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Countries need to join U.S. in stand against Hussein, Iraq

Nov. 18, 1997

Despite some dire predictions on the part of President Clinton and beltway pundits, the focus was on diplomacy again yesterday in the conflict between Iraq and the United States and its reluctant allies. Washington officials are fervently trying to organize a coalition against Iraq similar to that which challenged Saddam Hussein in the 1991 Persian Gulf War.

Unfortunately, France and Russia -- both nominally U.S. allies and permanent members of the United Nations Security Council -- have been averse to taking a strong diplomatic stand against Iraq, and thus have blunted any political attacks Clinton has tried to engineer through the U.N. If the U.S. does end up going to war against Iraq, much of the blame will be laid at the feet of the French and Russians.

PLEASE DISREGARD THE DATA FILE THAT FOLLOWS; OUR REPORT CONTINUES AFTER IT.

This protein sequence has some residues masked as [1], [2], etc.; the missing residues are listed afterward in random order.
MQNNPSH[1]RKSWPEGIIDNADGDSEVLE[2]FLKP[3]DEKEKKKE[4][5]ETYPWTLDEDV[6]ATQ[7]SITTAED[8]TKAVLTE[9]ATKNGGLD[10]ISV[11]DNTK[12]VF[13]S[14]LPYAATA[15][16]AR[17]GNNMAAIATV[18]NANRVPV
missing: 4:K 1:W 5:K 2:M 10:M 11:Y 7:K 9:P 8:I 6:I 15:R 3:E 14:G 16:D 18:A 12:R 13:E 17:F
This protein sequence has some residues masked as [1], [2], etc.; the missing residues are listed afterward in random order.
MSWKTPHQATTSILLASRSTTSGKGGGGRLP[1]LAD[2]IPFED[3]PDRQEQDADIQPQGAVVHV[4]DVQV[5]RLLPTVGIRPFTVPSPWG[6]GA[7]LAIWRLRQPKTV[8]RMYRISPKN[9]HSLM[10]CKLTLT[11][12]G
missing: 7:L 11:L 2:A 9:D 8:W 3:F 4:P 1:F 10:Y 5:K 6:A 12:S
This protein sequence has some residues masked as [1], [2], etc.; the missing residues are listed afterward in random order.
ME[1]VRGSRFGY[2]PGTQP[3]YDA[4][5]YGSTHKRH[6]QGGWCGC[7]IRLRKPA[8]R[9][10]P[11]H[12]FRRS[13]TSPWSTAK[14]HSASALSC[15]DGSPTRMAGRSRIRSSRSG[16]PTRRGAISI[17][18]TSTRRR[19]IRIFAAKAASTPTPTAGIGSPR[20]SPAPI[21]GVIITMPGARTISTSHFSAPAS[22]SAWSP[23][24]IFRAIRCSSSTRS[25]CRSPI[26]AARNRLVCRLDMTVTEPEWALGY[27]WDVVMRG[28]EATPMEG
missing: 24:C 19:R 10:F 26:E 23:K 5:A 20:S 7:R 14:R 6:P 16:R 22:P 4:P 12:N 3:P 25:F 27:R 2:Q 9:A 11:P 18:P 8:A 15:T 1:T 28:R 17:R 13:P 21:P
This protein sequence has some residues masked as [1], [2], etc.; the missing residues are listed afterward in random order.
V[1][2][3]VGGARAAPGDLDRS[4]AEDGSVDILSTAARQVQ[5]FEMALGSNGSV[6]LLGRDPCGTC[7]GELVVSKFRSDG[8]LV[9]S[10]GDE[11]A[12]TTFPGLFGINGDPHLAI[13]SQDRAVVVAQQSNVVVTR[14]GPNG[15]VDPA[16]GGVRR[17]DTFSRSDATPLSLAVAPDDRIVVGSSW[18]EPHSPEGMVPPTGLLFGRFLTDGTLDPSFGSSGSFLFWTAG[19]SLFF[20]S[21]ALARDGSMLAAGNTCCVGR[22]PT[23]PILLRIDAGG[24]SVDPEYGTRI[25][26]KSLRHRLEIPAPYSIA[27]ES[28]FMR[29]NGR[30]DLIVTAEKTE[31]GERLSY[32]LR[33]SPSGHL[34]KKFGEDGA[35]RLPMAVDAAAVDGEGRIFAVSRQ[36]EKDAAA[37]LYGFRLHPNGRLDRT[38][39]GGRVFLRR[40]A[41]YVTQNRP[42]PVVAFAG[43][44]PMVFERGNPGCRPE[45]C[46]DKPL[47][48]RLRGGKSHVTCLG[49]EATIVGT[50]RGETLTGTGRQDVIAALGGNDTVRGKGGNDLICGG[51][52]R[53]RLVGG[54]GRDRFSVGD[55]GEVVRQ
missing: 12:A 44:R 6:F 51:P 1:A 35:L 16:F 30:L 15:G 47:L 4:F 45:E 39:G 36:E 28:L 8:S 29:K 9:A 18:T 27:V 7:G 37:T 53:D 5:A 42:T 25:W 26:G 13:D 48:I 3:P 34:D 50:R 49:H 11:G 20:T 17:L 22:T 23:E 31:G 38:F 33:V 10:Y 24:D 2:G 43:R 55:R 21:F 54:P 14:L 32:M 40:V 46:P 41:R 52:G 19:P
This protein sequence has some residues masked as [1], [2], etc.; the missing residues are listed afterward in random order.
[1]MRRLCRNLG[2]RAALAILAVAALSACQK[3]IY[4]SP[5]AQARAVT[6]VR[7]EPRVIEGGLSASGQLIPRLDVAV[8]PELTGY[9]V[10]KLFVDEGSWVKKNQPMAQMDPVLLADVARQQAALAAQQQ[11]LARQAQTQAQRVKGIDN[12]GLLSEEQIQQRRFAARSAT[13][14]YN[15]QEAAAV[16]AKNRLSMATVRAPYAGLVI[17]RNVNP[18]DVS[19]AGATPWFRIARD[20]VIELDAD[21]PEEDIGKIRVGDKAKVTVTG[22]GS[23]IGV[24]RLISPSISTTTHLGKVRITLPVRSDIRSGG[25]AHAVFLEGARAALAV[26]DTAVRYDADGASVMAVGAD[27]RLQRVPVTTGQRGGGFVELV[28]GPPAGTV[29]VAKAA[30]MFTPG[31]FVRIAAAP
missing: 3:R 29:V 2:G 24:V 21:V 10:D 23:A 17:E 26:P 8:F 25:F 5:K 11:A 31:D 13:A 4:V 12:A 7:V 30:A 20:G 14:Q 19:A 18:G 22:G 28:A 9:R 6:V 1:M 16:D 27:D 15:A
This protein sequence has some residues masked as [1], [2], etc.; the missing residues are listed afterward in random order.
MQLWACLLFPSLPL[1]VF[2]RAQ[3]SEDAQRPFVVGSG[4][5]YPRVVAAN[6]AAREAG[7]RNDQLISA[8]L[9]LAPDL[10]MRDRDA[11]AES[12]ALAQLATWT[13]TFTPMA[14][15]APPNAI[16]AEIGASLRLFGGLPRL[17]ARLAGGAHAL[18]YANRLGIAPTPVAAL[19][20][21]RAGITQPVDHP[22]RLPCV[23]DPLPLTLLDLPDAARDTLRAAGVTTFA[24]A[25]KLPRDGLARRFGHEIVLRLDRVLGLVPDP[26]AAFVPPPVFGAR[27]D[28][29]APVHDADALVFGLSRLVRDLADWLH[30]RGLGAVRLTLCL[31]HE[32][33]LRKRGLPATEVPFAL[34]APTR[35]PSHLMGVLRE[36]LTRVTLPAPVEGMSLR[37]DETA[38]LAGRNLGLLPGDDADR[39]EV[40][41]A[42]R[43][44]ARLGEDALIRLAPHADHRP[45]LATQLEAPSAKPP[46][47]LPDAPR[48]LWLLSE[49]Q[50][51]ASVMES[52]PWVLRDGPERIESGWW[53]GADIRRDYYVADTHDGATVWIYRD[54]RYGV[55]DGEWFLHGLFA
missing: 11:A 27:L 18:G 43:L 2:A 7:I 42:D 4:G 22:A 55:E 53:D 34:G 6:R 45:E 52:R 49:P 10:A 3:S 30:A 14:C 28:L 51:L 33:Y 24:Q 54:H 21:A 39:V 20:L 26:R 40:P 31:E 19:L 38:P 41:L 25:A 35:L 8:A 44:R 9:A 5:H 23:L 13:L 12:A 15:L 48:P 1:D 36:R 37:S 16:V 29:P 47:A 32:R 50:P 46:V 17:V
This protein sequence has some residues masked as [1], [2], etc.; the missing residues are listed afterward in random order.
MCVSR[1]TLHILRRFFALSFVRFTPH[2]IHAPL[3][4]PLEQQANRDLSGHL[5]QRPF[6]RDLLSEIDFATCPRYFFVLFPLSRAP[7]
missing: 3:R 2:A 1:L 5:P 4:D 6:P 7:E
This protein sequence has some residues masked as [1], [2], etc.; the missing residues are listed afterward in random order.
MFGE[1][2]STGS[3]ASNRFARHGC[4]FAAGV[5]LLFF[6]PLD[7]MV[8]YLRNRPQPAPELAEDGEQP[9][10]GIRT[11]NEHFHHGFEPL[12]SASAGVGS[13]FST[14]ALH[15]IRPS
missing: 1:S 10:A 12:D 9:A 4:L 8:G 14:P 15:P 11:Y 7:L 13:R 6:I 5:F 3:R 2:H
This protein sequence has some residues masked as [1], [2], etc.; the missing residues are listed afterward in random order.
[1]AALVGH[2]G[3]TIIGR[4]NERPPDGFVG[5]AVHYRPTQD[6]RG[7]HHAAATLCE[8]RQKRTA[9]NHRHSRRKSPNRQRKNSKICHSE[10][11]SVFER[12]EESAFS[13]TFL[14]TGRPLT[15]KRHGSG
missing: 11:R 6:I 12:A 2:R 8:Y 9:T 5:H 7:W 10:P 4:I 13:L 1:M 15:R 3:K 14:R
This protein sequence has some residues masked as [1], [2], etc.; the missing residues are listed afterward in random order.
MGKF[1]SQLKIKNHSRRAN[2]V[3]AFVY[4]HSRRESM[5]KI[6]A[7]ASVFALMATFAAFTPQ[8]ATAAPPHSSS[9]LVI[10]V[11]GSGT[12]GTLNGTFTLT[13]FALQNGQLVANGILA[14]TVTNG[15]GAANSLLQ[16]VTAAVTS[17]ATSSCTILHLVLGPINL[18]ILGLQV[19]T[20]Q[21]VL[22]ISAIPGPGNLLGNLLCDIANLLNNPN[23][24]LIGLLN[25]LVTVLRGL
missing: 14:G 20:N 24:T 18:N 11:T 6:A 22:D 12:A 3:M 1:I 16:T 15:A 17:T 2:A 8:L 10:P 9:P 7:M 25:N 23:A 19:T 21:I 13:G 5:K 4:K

The British have stood with Clinton through much of the constantly-intensifying war of rhetoric, but objections by the French and Russians have already forced the U.S. to tone down statements it wished to send through the U.N. When these nations are not even willing to speak harshly against Iraq, Hussein can assume that they would not support the U.S. in a military conflict, thus blunting the edge of any diplomatic thrust.

The irony is manifest: by refusing to make a diplomatic stand, France and Russia could force the U.S. and whatever allies it can acquire into a full-scale war when a united diplomatic front might have sufficed to fulfill a goal -- the elimination of Iraqi chemical weapons' capacity --which will only make the world safer for Americans, French and Russians alike.

-- From the Brown Daily Herald, Providence, R.I.

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